Curious if you should take zinc for hormone balance? Zinc’s definitely important to your hormones. But aging, Crohn’s disease, ulcerative colitis, limited diets, poor gut health, too much alcohol, and hypothyroidism can all play a role in your ability to get enough or utilize zinc. Yet, as the second most plentiful trace mineral in the body, it’s vital to overall well-being—and hormone health.
Zinc for hormone balance? That’s a yes for your period, PMS, and progesterone
Stress (which most of us deal with 24/7) tells your body to up levels of your stress hormone cortisol. Which is a good thing. Except that when we’re constantly feeling anxious and worried—without ever coming down from that—your cortisol levels get high and stay there. All that high cortisol depletes the zinc in your body. But the good news? Making an effort to get enough zinc can help reverse the trend. When you take in zinc, your body temporarily puts the brakes on releasing cortisol. So, keeping your zinc intake up can help keep your cortisol levels in a good range.
Keeping cortisol levels in check means a lot for your periods. The reason: whenever cortisol stays high for too long, progesterone nosedives. Low progesterone is a big problem for your menstrual cycle. It can make you skip your period. Or, if your progesterone’s low but your estradiol (estrogen) is high, you could be stuck with heavy, frequent bleeding.
But know this: zinc is good for more than regular cycles. For some women, zinc also helps ease premenstrual cramping. In fact, one study found 31 mg of zinc per day reduced PMS symptoms in women. How? Zinc increases circulation in small blood vessels, and the improved blood flow offers relief.
Use zinc for better thyroid hormone balance
Along with copper and selenium, your thyroid needs zinc to function. Low levels of zinc can lead to low production of your thyroid hormones. (Your main thyroid hormones are called triiodothyronine, or T3, and thyroxine, or T4. Zinc’s also needed for thyroid hormone conversion. It helps you turn T4 (inactive thyroid hormone) into T3, the form that’s ready to be used by cells and helps boost your metabolism.
On the flip side: having optimal thyroid hormone levels also help you better absorb the zinc you’re supplementing with. Meaning, there’s a catch-22. Low zinc affects thyroid hormone levels. And, untreated hypothyroidism can eventually lead to zinc deficiency. If you are on thyroid medications but still feel hypothyroid, make an appointment with your physician. You’ll want to discuss whether or not you’re on the right thyroid meds for your body or if you could benefit from an increased intake of zinc.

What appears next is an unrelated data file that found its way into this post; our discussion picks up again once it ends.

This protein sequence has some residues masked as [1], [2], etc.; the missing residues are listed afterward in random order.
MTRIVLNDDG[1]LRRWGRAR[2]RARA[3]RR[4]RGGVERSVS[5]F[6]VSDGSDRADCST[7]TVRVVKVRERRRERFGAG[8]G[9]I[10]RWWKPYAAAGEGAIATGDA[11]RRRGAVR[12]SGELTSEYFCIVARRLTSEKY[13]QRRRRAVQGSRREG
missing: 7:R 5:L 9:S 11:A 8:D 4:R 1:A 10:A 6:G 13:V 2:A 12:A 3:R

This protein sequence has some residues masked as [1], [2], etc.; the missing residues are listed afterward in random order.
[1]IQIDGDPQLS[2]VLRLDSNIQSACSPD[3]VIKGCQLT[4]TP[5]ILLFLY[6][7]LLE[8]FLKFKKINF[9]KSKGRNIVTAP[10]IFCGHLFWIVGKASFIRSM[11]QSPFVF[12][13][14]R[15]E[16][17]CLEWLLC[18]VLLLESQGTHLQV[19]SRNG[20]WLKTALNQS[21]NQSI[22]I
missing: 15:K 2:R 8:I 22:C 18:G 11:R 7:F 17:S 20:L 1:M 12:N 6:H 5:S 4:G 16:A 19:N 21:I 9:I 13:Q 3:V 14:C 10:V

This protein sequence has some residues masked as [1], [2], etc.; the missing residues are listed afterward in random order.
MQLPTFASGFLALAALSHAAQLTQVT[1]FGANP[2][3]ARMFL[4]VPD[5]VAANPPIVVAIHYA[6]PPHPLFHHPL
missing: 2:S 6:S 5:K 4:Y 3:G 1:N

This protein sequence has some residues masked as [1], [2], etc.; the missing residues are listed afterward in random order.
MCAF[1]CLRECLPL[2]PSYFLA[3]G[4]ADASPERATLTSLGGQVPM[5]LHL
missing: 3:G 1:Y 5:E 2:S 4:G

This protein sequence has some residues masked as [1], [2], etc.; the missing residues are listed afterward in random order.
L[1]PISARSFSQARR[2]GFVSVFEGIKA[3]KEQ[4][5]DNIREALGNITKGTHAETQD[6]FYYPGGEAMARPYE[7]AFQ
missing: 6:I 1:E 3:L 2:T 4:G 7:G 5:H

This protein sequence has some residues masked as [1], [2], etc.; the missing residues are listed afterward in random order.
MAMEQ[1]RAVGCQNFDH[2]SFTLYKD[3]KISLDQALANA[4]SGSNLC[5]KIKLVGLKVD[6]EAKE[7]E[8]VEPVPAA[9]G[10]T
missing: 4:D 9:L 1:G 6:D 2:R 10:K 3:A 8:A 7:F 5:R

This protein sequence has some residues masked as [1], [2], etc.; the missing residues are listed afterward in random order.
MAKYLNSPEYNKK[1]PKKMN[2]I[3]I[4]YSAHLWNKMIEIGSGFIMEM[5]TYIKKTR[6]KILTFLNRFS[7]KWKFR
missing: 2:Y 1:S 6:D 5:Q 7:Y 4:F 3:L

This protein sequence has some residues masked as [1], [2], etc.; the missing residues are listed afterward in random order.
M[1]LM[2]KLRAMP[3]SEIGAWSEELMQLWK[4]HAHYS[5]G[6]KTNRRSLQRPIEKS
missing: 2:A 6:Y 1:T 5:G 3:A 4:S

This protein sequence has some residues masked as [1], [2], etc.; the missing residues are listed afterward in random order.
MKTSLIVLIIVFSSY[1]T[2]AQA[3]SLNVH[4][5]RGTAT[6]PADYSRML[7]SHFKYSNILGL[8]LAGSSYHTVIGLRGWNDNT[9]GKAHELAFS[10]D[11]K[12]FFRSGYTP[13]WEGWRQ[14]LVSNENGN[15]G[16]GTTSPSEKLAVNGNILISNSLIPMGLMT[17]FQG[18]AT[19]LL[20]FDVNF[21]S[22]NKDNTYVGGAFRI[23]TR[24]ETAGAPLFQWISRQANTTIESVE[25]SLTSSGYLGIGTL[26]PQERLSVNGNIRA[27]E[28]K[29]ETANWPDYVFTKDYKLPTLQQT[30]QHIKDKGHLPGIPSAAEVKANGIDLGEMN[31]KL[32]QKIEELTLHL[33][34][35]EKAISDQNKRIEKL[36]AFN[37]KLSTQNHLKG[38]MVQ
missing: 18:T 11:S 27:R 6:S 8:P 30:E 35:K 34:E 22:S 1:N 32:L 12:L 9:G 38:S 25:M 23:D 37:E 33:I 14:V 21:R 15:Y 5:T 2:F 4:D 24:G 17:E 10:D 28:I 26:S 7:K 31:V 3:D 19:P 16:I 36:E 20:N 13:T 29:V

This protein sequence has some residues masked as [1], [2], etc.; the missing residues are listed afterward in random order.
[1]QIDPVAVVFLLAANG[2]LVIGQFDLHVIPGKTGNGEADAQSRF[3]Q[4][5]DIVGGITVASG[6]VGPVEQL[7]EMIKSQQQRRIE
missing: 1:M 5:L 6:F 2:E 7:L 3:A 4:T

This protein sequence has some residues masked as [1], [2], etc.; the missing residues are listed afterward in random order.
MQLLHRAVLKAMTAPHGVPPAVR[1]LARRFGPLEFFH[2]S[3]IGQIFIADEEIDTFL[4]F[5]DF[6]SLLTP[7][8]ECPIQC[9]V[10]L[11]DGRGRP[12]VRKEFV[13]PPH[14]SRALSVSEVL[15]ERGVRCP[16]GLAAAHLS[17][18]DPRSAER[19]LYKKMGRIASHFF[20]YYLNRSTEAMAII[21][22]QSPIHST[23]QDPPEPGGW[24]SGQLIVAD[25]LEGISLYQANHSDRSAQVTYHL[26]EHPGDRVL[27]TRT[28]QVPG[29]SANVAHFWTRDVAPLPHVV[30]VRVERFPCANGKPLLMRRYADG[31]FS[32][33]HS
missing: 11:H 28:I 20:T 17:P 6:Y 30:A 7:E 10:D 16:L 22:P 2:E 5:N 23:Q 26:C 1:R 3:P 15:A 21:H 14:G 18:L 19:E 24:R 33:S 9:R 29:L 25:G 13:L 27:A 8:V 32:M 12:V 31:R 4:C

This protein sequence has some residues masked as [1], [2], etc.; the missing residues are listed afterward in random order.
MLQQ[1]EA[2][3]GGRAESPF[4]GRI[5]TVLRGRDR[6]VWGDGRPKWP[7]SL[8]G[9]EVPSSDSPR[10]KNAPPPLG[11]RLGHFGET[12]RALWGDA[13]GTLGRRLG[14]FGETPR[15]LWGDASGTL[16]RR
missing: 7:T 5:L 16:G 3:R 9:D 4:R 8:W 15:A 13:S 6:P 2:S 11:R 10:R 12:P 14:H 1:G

Menopause & how zinc helps with hormone balance
Menopause and postmenopause are great times to re-evaluate zinc intake. As you age, you tend to consume less of the mineral, and it’s harder for your body to efficiently absorb it. While true deficiencies are uncommon, suboptimal levels can easily go unnoticed or be attributed to other factors.
Along with helping the immune system and decreasing inflammation, zinc preserves lean tissue by helping the body make proteins. This is especially important in menopause and postmenopause. After age 30, inactive adults can lose about 3% of muscle mass per decade. By the time a woman is in her 50s or 60s, the total loss can be substantial and affect balance and overall health and well-being.
Yet another reason to pay attention to zinc? Its role in bone density. Zinc is found in bone tissue and builds bone mass, helping to prevent osteoporosis. According to the National Osteoporosis Foundation, nearly 10 million Americans have osteoporosis—and 8 million of those are female. In fact, stats say, after age 50, one out of every two women will experience a broken bone due to the condition.
PCOS & how zinc helps
Studies show zinc may help with PCOS-related infertility and offer some relief for hair loss and hirsutism, or the growth of coarse, dark hair where it otherwise wouldn’t normally grow. Zinc acts as a 5-alpha reductase inhibitor, limiting the conversion of excess testosterone into dihydrotestosterone—a strong androgen hormone associated with both symptoms.
In one 8-week study, 50 mg per day of zinc helped with hirsutism and hair thinning. Because zinc can have negative side effects and be unsafe at levels higher than 40 mg daily, it’s so important to speak with your provider before you supplement. They can tell you whether or not it’s safe for you and what amount you should take.
Improving zinc intake through your diet
Including a variety of whole-food, zinc-rich sources in your diet is a great way to safely increase your consumption. Oysters, red meat, chicken, seafood, dairy, nuts, beans, and whole grains are all good options.
Supplementing with zinc
As with any dedicated supplement, it’s good to run your questions and concerns by your healthcare provider before starting. Too much zinc can cause side effects like stomach upset and nausea, and high amounts can even have a toxic effect.
If your provider gives you the go-ahead to start a zinc supplement, follow his or her recommendations on dosage and quantity. Zinc is best taken about an hour after meals. Anyone on an antibiotic or dedicated iron supplement will want to take it separately from zinc—both can hinder absorption.
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